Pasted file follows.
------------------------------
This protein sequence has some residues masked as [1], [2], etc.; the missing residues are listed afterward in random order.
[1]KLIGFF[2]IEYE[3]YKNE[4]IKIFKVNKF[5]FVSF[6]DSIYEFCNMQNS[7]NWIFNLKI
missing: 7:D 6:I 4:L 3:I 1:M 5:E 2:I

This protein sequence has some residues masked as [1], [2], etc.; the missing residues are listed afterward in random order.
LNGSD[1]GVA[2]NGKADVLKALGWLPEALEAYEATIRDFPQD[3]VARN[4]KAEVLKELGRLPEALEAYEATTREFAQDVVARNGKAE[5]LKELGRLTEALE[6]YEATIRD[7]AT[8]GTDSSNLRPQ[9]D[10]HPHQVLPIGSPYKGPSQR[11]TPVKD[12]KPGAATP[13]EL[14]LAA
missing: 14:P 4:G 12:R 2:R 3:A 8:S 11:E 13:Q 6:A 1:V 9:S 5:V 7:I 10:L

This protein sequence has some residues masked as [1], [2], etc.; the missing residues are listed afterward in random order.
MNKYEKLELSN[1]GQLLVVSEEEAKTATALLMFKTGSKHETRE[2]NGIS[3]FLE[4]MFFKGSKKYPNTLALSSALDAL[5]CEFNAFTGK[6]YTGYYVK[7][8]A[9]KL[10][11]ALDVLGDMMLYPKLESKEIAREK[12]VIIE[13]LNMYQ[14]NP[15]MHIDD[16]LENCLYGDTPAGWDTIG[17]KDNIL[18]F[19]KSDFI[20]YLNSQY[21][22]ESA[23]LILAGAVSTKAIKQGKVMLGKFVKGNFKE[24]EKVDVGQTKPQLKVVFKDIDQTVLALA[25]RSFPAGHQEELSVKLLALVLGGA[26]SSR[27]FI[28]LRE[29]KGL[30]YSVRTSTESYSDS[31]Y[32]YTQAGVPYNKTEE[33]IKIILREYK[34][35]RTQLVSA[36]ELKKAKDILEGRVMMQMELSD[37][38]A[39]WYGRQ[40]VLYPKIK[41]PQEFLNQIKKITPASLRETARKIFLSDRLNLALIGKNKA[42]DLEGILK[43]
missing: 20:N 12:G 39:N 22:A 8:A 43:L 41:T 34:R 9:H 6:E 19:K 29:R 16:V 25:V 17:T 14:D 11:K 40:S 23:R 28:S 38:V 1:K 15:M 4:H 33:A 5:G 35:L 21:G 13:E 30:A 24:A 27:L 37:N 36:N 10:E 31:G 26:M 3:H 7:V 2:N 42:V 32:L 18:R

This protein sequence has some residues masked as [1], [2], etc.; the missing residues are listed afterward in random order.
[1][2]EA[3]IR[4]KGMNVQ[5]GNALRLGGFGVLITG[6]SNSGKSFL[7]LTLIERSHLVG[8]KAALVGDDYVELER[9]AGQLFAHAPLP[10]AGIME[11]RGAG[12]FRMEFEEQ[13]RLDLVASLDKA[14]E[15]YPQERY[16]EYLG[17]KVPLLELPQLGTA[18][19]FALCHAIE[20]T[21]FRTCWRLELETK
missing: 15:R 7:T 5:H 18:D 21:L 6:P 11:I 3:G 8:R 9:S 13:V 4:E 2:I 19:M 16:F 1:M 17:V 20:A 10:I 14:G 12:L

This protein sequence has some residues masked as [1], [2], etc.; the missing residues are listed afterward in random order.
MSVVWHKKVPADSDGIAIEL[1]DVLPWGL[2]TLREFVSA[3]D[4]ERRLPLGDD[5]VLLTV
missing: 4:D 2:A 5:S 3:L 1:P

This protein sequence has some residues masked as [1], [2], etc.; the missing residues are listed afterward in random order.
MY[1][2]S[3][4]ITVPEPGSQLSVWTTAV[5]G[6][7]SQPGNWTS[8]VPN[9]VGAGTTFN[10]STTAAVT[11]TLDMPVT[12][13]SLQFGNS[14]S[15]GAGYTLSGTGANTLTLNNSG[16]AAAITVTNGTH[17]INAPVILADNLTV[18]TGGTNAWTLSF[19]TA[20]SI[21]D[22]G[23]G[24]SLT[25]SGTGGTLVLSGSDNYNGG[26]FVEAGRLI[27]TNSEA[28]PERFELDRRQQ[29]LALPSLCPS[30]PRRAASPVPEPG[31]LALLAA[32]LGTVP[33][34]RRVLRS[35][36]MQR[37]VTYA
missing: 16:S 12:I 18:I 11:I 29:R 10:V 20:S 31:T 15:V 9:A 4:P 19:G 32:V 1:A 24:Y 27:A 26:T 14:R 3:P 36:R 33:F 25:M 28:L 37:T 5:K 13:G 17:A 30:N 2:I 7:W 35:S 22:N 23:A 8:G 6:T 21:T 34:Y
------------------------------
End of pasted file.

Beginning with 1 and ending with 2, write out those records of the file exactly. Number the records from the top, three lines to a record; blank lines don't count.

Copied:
This protein sequence has some residues masked as [1], [2], etc.; the missing residues are listed afterward in random order.
[1]KLIGFF[2]IEYE[3]YKNE[4]IKIFKVNKF[5]FVSF[6]DSIYEFCNMQNS[7]NWIFNLKI
missing: 7:D 6:I 4:L 3:I 1:M 5:E 2:I

This protein sequence has some residues masked as [1], [2], etc.; the missing residues are listed afterward in random order.
LNGSD[1]GVA[2]NGKADVLKALGWLPEALEAYEATIRDFPQD[3]VARN[4]KAEVLKELGRLPEALEAYEATTREFAQDVVARNGKAE[5]LKELGRLTEALE[6]YEATIRD[7]AT[8]GTDSSNLRPQ[9]D[10]HPHQVLPIGSPYKGPSQR[11]TPVKD[12]KPGAATP[13]EL[14]LAA
missing: 14:P 4:G 12:R 2:R 3:A 8:S 11:E 13:Q 6:A 1:V 9:S 5:V 7:I 10:L